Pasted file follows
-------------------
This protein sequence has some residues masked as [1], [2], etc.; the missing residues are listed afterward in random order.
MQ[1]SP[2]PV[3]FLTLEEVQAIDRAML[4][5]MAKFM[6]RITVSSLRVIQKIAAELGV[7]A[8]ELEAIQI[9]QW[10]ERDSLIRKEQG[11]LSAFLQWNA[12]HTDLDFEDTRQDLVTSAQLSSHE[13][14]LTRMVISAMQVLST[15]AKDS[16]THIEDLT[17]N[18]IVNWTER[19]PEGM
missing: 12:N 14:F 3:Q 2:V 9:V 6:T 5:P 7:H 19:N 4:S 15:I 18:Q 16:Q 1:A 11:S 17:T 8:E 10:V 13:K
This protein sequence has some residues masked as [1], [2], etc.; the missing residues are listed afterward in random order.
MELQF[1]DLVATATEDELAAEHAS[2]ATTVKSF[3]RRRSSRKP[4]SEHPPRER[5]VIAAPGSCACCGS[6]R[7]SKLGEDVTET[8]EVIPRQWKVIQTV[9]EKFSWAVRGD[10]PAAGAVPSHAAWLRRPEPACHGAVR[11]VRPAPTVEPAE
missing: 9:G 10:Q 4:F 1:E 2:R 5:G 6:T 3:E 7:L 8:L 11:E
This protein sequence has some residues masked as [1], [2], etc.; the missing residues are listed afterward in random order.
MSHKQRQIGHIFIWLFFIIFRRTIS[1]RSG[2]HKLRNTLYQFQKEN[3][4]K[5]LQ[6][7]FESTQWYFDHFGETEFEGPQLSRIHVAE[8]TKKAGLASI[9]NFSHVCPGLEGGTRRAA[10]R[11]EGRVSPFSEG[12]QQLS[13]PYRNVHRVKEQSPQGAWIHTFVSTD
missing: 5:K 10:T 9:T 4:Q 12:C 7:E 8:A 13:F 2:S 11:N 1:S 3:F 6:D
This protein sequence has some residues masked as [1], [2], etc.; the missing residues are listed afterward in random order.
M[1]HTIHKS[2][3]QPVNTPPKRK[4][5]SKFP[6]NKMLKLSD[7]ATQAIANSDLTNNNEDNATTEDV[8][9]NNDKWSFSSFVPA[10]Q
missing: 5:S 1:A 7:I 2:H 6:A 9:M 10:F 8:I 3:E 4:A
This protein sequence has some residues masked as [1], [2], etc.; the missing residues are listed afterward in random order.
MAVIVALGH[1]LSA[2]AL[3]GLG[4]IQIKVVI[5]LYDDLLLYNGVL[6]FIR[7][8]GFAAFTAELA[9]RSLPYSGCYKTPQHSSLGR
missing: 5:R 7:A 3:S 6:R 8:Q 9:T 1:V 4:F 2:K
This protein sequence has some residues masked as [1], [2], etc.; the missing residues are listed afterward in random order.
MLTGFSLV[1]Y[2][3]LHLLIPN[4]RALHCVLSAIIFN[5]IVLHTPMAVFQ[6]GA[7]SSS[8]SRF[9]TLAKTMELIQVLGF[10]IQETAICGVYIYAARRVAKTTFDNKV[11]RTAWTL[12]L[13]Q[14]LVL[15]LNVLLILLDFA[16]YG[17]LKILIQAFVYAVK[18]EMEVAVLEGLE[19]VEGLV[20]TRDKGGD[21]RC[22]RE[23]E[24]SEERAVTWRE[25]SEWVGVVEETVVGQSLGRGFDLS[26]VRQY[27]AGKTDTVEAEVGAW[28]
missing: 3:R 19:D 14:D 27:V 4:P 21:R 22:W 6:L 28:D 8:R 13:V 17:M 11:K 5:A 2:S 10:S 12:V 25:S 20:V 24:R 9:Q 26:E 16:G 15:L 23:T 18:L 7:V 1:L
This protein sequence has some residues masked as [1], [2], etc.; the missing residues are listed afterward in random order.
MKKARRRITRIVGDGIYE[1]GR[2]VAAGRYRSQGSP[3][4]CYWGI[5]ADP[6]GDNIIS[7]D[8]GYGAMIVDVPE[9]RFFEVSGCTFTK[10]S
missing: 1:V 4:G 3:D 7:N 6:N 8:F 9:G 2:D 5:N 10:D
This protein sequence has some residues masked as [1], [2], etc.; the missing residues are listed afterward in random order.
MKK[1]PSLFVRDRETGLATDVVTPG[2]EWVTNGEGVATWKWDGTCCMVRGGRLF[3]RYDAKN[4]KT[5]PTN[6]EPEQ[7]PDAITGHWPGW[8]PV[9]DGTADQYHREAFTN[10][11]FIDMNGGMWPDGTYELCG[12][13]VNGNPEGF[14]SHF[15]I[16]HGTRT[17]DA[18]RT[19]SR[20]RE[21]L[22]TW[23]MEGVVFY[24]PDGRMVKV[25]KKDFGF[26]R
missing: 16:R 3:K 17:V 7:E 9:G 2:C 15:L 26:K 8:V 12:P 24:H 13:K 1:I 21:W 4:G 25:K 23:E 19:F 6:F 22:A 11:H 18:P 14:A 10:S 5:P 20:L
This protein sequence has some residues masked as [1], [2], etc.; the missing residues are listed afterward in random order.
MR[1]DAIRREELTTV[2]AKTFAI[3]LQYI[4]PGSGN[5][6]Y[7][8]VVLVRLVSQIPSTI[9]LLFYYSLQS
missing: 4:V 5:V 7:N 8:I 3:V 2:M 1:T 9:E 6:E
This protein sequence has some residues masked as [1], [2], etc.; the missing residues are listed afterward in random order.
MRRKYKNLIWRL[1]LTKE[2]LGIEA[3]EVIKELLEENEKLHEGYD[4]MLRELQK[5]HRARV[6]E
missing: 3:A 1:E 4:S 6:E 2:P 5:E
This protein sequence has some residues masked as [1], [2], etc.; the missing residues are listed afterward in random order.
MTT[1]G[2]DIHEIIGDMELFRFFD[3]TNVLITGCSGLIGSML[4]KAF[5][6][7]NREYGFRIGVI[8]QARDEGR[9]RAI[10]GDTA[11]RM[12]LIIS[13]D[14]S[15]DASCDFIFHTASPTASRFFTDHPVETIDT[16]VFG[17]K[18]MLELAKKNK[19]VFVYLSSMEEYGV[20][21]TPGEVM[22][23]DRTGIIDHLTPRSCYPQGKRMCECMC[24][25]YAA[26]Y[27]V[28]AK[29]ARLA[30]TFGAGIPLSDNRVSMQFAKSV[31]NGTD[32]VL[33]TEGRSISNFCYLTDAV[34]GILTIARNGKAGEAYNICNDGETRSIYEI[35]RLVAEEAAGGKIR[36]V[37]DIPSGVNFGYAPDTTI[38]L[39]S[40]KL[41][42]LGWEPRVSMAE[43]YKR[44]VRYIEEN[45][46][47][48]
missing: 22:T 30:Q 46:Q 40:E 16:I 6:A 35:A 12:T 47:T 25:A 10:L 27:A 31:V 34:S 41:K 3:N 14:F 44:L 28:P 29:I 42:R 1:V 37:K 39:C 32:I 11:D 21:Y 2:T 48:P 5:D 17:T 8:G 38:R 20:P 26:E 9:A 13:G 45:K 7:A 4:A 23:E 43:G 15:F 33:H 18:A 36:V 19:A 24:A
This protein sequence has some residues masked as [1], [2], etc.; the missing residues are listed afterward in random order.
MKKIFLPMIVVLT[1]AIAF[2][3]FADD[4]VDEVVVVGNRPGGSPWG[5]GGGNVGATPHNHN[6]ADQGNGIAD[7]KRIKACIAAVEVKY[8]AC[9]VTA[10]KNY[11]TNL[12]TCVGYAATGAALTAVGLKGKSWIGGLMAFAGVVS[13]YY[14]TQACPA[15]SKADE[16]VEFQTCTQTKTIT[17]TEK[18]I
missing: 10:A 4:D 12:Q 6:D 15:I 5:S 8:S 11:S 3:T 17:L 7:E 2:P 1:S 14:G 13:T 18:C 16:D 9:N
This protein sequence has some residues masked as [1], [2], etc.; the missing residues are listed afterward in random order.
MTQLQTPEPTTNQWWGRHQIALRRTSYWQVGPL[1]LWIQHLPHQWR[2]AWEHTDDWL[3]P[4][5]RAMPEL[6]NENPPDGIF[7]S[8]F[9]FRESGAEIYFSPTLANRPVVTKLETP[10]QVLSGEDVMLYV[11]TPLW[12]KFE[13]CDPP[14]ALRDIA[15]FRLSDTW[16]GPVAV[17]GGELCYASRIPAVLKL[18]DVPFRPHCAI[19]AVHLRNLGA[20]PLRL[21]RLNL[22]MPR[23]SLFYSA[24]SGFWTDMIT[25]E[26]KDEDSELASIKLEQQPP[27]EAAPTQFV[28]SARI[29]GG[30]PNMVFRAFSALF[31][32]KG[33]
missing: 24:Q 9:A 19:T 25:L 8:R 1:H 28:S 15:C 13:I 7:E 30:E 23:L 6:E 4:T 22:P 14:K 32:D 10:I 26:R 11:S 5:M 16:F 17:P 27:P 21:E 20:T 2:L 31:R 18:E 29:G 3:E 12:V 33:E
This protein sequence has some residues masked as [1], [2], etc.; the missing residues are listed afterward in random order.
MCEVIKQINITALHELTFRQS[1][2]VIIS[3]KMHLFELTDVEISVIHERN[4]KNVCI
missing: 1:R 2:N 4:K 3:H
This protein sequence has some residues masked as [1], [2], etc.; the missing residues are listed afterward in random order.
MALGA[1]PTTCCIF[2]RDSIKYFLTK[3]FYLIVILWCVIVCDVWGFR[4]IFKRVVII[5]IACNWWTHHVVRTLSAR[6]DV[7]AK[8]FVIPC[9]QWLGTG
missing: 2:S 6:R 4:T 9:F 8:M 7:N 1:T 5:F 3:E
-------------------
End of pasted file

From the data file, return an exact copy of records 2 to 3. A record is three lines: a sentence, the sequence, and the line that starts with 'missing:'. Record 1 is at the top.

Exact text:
This protein sequence has some residues masked as [1], [2], etc.; the missing residues are listed afterward in random order.
MELQF[1]DLVATATEDELAAEHAS[2]ATTVKSF[3]RRRSSRKP[4]SEHPPRER[5]VIAAPGSCACCGS[6]R[7]SKLGEDVTET[8]EVIPRQWKVIQTV[9]EKFSWAVRGD[10]PAAGAVPSHAAWLRRPEPACHGAVR[11]VRPAPTVEPAE
missing: 9:G 10:Q 4:F 1:E 2:R 5:G 6:T 3:E 7:L 8:L 11:E
This protein sequence has some residues masked as [1], [2], etc.; the missing residues are listed afterward in random order.
MSHKQRQIGHIFIWLFFIIFRRTIS[1]RSG[2]HKLRNTLYQFQKEN[3][4]K[5]LQ[6][7]FESTQWYFDHFGETEFEGPQLSRIHVAE[8]TKKAGLASI[9]NFSHVCPGLEGGTRRAA[10]R[11]EGRVSPFSEG[12]QQLS[13]PYRNVHRVKEQSPQGAWIHTFVSTD
missing: 5:K 10:T 9:T 4:Q 12:C 7:E 8:A 13:F 2:S 11:N 1:S 3:F 6:D